At this very moment, young people all over the world are emigrating from their home countries in search of a better life. Eastern Europeans, Asians, and Africans are particularly prone to emigrate. But the notion that young people in 21stcentury France should emigrate for economic reasons seems incredible. Indeed, according to Marquardt, he and two colleagues sparked a national uproar when they first proposed emigration for French young people in a newspaper article last year.
|State Highway Officials Moving Sharecroppers|
Photo credit: Arthur Rothstein, 1939
How about young Americans? Should they consider leaving the United States to begin new lives in other countries? Yes, the time has come for the nation’s young people to seriously explore emigration--especially if they are burdened by crushing student-loan debt.
Americans have amassed more than $1 trillion in student-loan indebtedness. Currently, more than 37 million people are burdened by student loans, including several hundred thousand elderly people. Nearly 6 million borrowers are behind on their loans or in default, and that doesn’t include people who received economic hardship deferments and are not making their loan payments.
Thanks to congressional legislation and heartless bankruptcy courts, this debt is almost impossible to discharge in bankruptcy. And thanks to a Supreme Court decision, the government can garnish loan defaulters’ Social Security checks to collect unpaid student loans.
Student-loan debt is not a big problem for people who hold good jobs and can comfortably make their loan payments. But young people are having a hard time finding good jobs. Sixteen percent of young people in the 18 to 29 age bracket are unemployed (Deruy, 2013), and that doesn’t include young people who are holding down low-wage jobs because they cannot find jobs suitable for their skills and training. About half of the nation’s college graduates hold jobs that do not require a college education and many of these graduates are working in low-paying jobs in the restaurant and service industry.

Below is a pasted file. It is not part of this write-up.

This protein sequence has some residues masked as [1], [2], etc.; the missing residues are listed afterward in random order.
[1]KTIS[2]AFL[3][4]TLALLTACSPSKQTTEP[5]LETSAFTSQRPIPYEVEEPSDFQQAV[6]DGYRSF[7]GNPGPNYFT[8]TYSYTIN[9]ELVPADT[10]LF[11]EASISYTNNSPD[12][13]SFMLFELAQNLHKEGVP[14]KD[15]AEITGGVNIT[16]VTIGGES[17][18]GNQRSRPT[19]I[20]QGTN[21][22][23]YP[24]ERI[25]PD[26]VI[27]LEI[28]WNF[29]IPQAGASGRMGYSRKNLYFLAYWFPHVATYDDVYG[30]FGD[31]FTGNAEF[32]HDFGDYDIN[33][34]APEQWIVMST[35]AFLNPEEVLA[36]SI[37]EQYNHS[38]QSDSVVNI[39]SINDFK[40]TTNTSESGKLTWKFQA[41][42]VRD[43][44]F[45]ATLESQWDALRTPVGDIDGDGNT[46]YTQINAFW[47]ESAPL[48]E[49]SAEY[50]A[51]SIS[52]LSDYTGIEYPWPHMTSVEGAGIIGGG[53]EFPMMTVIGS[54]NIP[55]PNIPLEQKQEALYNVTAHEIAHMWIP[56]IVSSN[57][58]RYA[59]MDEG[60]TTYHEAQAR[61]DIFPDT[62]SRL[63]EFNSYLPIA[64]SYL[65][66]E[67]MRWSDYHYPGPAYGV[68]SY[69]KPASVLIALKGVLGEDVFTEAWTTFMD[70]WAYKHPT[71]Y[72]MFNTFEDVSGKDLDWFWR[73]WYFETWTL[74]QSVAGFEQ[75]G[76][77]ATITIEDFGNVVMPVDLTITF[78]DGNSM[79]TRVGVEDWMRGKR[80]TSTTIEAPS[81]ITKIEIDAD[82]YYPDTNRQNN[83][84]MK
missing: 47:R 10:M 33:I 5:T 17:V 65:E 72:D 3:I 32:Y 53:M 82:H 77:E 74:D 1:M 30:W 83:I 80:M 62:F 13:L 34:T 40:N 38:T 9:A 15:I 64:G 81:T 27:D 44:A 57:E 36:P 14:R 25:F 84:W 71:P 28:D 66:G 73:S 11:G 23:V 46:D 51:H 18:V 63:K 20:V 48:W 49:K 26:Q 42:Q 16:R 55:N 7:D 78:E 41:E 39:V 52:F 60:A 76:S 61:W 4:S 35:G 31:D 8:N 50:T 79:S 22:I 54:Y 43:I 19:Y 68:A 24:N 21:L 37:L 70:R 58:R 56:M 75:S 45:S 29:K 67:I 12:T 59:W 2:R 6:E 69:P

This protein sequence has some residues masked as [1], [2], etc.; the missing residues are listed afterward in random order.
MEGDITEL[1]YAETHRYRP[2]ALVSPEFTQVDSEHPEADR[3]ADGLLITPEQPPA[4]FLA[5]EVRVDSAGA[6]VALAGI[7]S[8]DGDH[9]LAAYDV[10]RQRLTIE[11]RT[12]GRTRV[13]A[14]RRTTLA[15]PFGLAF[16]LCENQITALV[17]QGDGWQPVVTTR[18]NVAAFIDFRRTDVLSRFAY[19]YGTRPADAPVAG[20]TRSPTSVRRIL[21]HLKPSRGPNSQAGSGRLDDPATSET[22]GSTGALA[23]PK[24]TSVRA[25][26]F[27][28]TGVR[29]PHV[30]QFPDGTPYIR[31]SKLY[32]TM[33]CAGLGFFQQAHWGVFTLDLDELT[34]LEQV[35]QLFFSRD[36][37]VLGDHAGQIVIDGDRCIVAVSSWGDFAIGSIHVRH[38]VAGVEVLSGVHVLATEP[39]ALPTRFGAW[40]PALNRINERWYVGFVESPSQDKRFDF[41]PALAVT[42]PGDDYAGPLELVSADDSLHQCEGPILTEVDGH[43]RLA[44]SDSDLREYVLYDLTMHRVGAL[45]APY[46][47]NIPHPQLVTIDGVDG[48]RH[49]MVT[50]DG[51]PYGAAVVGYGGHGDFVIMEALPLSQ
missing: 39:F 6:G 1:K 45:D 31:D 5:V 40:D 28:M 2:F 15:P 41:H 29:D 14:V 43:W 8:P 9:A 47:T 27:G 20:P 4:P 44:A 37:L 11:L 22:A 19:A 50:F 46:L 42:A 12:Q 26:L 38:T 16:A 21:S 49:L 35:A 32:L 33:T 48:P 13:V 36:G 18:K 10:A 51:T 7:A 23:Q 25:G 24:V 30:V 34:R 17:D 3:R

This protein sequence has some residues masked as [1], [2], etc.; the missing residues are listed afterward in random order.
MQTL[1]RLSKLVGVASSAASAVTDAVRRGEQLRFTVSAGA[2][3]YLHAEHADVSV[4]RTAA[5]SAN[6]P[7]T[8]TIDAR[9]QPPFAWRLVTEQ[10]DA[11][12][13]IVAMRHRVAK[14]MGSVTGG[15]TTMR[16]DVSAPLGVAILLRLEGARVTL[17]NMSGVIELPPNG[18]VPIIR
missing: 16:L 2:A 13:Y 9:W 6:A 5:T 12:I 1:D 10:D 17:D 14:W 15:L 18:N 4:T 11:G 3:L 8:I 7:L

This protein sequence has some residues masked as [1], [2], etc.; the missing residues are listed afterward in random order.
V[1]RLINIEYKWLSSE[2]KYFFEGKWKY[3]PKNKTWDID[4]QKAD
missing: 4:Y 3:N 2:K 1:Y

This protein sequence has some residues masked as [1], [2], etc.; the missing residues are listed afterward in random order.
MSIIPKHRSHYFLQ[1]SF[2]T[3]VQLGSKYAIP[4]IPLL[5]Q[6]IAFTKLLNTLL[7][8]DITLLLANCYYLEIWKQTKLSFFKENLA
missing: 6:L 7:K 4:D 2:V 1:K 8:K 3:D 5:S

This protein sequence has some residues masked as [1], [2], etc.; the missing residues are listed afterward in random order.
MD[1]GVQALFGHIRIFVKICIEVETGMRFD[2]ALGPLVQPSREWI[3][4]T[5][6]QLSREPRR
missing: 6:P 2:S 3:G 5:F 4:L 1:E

Thus, for Americans who are burdened with massive student loans and declining economic opportunities, emigration to another country is a reasonable option. Marquardt suggested that nations with growing economies such as China, Brazil, Turkey, India and Indonesia might be good places to emigrate.
Income Based Repayment Programs Turn Student-Loan Debtors Into Sharecroppers
President Obama knows that the federal student loan program is a huge problem for young Americans (and some not so young). In 2012, his administration introduced a modified IBR called a “Pay as You Earn” plan, which allows student-loan debtors to pay back their loans over a 20 year period based on a percentage of their income (U.S. Department of Education, 2012). At the end of the 20-year repayment period, any unpaid loan balance will be forgiven.
There are lots of problems with IBR initiatives--including the Obama administration’s “Pay As You Earn” plan. First of all, under current IRS regulations, loan debt that is forgiven is counted as taxable income. Thus, theoretically, at least, some people who conscientiously make their monthly loan payments for 20 years based on their income could face a huge tax bill when the repayment period comes to an end.
Second, an income-based repayment program removes a student’s incentive to avoid borrowing more money for college than is needed. Students who know their loan payments will be based on their income and not the amount they borrowed will have little reason to limit the total amount of their loans.
Some of these problems can be addressed through legislation or modified program design. For example, the IRS can amend its regulations to eliminate the tax consequences of forgiven student loans; and an IRP program can surely be designed to keep students from borrowing extravagantly.
In my mind, however, the chief evil of income-based repayment programs is that they require students to pay a portion of their income to student loan agencies for the majority of their working lives. In essence, an income-based repayment plan turns student-loan debtors into sharecroppers--people forced to fork over a portion of their income to the government for 20 years in return for the privilege of going to college.
Indeed, IBRs are identical to the economic model of the sharecropper system that prevailed in the South during the early 20th century. Sharecroppers paid a percentage of their crop to wealthy landowners in return for permission to work someone else’s land (Woodward, 1951).
Eventually, the rural sharecropper system collapsed, and hundreds of thousands of Southern sharecroppers abandoned farming and immigrated to California during the 1930s. John Steinbeck memorialized this tragedy in his great novel, The Grapes of Wrath.
Higher Education Insiders Endorse the Sharecropper Option
One might think the American higher education community could come up with a more creative proposal for addressing the student-loan crisis than income-based repayment plans. Unfortunately, a number of higher education policy groups have endorsed IBRs.